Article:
As we approach Ayzia’s 6th birthday, I’m reflecting on the past year. Soon after she turned five the shift in development was evident and I struggled with it. She wanted to do more and whether she could or not, I was reluctant. Why was I reluctant? Maybe I was used to doing mostly everything for her, or by nature I just like to have control of things. The thing I’ve learned, it’s important to use her help and more times than not, it makes my job easier.
What I wasn’t ready to deal with was all the new emotional, politcally correct terminology that needs to be taught. It started when she entered Kindergarten. She comes home from school describing her friends mostly by their hair; the boy with black hair, the boy with curly hair, the girl with hair like Brave. But the types of description I struggle with are the ones like; the boy with a big belly and the Chinese girl. Is this appropriate or not? I don’t know. I try to encourage her to get their names, and eventually she does.
Some of my failed attempts to teach proper descriptions were that of the; don’t judge a book by its cover, but I ended muddled up in my own words. How can I expect a 5 year old to get that analogy when I myself don’t entirely understand it? But now looking back, this concept refers to judging, not describing. She wasn’t placing a judgment on them. The world may interpret her pure form of description as something as a judgment. So I feel the need to teach her how to use proper words that will easily be decoded by outsiders. But it gets tricky. What makes one description better than the other and why? Who says it’s true? Example; when people ask me which one is Ayzia and which one is Eden. In public I don’t refer Ayzia as the girl with glasses, or Eden with the short legs and bubble-bum. I find these endearing, but if I heard someone else saying them, it would very much bother me.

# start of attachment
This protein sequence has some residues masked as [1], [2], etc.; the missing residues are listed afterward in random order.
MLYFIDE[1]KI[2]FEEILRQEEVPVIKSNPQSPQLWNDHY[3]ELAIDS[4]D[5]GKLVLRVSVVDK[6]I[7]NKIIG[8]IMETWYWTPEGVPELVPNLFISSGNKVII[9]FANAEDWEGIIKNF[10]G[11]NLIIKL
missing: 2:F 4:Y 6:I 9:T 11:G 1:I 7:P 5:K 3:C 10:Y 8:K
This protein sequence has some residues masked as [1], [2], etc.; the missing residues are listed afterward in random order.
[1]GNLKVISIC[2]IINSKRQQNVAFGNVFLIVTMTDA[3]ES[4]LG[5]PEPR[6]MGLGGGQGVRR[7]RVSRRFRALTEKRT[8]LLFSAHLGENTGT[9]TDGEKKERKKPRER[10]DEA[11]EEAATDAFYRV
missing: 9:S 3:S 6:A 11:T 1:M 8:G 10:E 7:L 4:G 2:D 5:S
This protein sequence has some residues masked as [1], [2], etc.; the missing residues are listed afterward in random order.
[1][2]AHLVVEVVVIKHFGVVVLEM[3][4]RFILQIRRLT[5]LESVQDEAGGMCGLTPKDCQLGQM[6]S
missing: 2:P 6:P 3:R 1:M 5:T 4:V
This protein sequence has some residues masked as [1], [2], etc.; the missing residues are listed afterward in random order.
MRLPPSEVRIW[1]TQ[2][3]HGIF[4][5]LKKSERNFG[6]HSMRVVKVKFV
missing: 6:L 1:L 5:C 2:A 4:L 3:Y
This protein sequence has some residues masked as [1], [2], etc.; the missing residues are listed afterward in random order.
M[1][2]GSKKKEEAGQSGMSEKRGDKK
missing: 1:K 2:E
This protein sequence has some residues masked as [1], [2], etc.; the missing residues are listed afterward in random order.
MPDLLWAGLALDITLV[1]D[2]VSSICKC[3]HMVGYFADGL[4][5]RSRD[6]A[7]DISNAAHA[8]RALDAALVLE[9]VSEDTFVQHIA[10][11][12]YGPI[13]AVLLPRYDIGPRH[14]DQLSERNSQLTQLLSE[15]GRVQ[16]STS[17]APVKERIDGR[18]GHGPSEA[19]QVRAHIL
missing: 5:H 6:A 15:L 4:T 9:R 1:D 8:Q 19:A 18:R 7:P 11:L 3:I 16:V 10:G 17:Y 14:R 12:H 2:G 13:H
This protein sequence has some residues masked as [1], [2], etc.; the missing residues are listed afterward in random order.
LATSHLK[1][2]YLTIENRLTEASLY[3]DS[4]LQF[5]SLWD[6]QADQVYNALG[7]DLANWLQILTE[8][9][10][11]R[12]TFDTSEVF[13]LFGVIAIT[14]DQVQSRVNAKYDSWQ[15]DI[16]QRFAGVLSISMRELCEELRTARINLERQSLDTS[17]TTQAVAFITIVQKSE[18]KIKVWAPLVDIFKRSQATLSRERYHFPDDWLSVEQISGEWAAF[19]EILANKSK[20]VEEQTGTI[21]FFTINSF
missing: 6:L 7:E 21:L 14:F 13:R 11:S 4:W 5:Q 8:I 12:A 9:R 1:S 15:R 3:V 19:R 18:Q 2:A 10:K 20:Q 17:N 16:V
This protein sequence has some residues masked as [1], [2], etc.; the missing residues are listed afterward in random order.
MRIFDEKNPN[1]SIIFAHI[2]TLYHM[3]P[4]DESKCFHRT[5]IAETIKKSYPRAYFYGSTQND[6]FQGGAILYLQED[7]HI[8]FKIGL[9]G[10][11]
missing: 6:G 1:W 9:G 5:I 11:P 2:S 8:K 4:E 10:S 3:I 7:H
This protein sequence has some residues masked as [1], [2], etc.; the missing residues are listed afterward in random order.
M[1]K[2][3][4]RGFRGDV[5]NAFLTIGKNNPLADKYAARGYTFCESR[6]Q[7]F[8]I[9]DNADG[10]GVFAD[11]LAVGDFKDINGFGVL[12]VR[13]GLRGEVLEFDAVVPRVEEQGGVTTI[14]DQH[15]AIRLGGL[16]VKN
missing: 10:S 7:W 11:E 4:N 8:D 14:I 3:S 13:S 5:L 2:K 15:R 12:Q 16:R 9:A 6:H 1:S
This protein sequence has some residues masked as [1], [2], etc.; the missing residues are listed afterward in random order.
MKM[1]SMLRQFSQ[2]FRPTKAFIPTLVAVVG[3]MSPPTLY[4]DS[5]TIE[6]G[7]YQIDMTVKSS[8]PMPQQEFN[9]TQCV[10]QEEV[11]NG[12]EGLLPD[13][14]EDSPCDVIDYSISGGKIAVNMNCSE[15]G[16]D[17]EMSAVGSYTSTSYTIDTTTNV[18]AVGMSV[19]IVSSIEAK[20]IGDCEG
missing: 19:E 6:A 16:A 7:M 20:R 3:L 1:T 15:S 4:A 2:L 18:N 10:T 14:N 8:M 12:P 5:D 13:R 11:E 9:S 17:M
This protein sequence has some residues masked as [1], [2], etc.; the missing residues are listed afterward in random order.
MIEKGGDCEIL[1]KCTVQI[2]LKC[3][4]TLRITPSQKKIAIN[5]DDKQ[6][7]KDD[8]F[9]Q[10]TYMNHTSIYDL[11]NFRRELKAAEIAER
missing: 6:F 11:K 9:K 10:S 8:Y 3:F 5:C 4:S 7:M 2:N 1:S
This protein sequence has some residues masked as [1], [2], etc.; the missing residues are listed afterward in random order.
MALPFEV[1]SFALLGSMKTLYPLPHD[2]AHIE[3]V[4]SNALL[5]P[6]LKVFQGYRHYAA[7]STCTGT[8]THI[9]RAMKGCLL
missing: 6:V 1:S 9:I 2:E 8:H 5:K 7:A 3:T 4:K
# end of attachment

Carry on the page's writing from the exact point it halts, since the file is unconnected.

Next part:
Recently our girls were coloring a picture. They were fighting over the peach color. One girl kept referring it to the ‘skin color’. I thought my first attempt went well. Skin is an organ that covers our bodies, it isn’t one particular color. Apparently they didn’t get it because when they were back to fighting over this same color, the same child again referred to it as ‘skin color’. She wasn’t doing anything wrong, her intent was clean. Maybe it was because they were arguing, but the ‘skin color’ got under my own skin. As an adult I know what this could imply to be, that skin should be peach color. So I went off on a teaching rant about how skin is an organ, showed them that the crayon they were fighting over was in fact called Peach. Skin can come in cream, black, and brown and in various shades from light to dark. It can have hints of red or yellow. After my rant, Jake asked rhetorically, “How do you really feel about it?” I thought to myself, well if I wondered how I should teach my kids about the different colors of skin, guess this was how.
What does it matter any way, what type of skin color one has or their ethnicity? Well I’ll tell you. When you are drawing a portrait of someone, it matters. Ayzia is constantly drawing people and I hope she develops this talent to her highest level of ability. She just drew a picture of her Nana and I was impressed she got her red hair color right. It took effort I could tell. So maybe I let her get by with the ‘big belly’ but instruct to stay away from the intolerable word ‘fat’